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High school for teens with mental health, addiction issues opens doors

WATCH: Quest Collegiate is for teens struggling with mental health and addiction issues. It is believed to be the first of its kind in Canada. Lama Nicolas reports.

Quest Collegiate and Recovery Centre is believed to be Canada first school for teens struggling with mental health and addiction issues.

”You hear the pain and you just want to help them,” said school founder Eileen Shewen. ”They spend three months, four months, sometimes 30 days in a treatment program, however long. And then they go home, back to school, start cycle all over again.”

Shewen says she was shocked when she learned there was nothing like Quest Collegiate available.

It’s not a new idea. Similar schools have been in the states since the 80’s. What really motivated Shewen was her own experience with her 16-year-old daughter who changed schools five times by grade 10. Her daughter says she suffers from anxiety and depression.

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One teen said life at home in Nova Scotia was tough, and he couldn’t turn to his friends or teachers.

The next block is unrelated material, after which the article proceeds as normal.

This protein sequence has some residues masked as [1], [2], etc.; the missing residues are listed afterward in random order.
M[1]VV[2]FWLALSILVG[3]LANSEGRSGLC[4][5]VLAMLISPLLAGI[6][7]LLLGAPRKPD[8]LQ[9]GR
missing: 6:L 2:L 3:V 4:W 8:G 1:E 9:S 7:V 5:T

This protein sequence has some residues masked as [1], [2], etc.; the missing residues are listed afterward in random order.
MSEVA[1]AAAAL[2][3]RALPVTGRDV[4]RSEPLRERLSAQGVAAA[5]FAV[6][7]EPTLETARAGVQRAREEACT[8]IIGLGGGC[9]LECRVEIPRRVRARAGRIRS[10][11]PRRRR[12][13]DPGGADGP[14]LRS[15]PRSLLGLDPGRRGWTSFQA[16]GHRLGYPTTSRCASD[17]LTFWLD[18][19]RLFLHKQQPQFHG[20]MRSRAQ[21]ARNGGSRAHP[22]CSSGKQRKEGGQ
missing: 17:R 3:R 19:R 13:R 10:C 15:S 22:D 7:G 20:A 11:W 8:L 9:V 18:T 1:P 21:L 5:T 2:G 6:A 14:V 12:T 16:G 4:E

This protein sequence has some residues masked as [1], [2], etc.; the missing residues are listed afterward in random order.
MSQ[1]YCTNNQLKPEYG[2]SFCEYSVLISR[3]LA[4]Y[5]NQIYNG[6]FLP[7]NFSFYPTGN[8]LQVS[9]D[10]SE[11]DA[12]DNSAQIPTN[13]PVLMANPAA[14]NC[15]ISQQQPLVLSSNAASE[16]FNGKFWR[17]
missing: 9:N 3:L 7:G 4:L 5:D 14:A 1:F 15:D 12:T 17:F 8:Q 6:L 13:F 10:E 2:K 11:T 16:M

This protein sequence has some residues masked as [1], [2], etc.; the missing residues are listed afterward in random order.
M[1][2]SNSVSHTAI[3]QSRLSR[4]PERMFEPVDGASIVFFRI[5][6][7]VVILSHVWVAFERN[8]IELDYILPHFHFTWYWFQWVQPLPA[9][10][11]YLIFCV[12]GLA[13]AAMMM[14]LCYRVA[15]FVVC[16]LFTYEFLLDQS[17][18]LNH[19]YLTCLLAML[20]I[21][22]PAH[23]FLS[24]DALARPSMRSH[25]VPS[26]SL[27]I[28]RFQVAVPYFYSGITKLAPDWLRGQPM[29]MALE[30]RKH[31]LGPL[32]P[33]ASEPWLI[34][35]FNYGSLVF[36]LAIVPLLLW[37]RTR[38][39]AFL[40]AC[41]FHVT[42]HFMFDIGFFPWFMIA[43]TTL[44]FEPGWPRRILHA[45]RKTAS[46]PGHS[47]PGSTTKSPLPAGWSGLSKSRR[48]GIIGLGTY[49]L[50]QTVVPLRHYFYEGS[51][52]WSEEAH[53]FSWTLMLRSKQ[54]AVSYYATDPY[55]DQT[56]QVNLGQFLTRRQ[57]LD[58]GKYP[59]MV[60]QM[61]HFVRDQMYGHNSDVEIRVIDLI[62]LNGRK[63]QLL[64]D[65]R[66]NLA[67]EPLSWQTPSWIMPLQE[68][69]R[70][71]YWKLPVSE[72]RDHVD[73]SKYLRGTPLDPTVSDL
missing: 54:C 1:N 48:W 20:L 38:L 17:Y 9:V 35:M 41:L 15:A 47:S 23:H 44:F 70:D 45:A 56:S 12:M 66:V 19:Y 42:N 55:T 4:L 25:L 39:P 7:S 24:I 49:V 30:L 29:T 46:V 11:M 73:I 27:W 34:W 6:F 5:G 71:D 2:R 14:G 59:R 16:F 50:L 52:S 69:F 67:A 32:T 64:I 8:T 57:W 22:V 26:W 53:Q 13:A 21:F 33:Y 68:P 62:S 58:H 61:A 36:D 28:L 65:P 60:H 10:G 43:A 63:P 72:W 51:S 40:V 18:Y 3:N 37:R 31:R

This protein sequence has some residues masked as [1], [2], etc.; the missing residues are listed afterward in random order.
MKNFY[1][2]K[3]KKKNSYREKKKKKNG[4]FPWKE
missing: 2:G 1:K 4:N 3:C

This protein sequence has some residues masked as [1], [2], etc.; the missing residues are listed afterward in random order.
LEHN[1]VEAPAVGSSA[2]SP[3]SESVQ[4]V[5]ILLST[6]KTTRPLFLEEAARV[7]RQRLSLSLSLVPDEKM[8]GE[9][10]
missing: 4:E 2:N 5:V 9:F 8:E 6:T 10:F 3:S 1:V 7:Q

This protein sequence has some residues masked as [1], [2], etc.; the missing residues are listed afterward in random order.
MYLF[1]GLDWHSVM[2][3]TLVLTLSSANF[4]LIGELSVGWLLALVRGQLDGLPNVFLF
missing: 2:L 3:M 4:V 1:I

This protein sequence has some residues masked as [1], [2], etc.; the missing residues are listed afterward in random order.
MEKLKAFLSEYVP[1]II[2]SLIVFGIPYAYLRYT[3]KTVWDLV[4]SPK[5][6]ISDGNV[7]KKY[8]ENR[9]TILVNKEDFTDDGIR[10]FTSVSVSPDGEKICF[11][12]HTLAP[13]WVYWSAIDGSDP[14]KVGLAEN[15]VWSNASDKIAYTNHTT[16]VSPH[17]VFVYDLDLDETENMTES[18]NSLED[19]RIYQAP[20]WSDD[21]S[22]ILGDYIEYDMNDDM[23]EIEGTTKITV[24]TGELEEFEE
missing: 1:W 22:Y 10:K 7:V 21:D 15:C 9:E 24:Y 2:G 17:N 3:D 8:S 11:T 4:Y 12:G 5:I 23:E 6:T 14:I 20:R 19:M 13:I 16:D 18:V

”I smoked weed everyday,” he said. “ I was embarrassed, didn’t know how they would react if I told them I was depressed, had bad anxiety drug addiction [so I] kept it to myself.”

Students who arrive at the school usually come from a treatment centre. They need to be clean and have to stick to their recovery program. The school follows Ontario curriculum and students learn at their own pace. Qualified counselors also lead group therapy sessions. Shewan said it’s a safe place for teens.

“We don’t judge them,” said Shewen. “We don’t label them. If they’re having a bad day and need to walk out of the classroom, they walk out.”

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The school is mostly run by volunteers and relies on donations. They need $750,000 a year to keep it running, and they’re hoping to get that funding from the provincial government.

Shewen argues this model of education is needed, especially since one in five teens struggle with mental health and addiction issues.

“Think of all the social burden that comes with kids if we don’t help them get to where they want to go now” she said. “Wait until they’re 40 and have spent half their life navigating though public agencies trying to get somewhere.”

Some teens are boarded at the schools, others come for the day. The doors opened in February, with only a few students. But applications are already pouring in from across the country.

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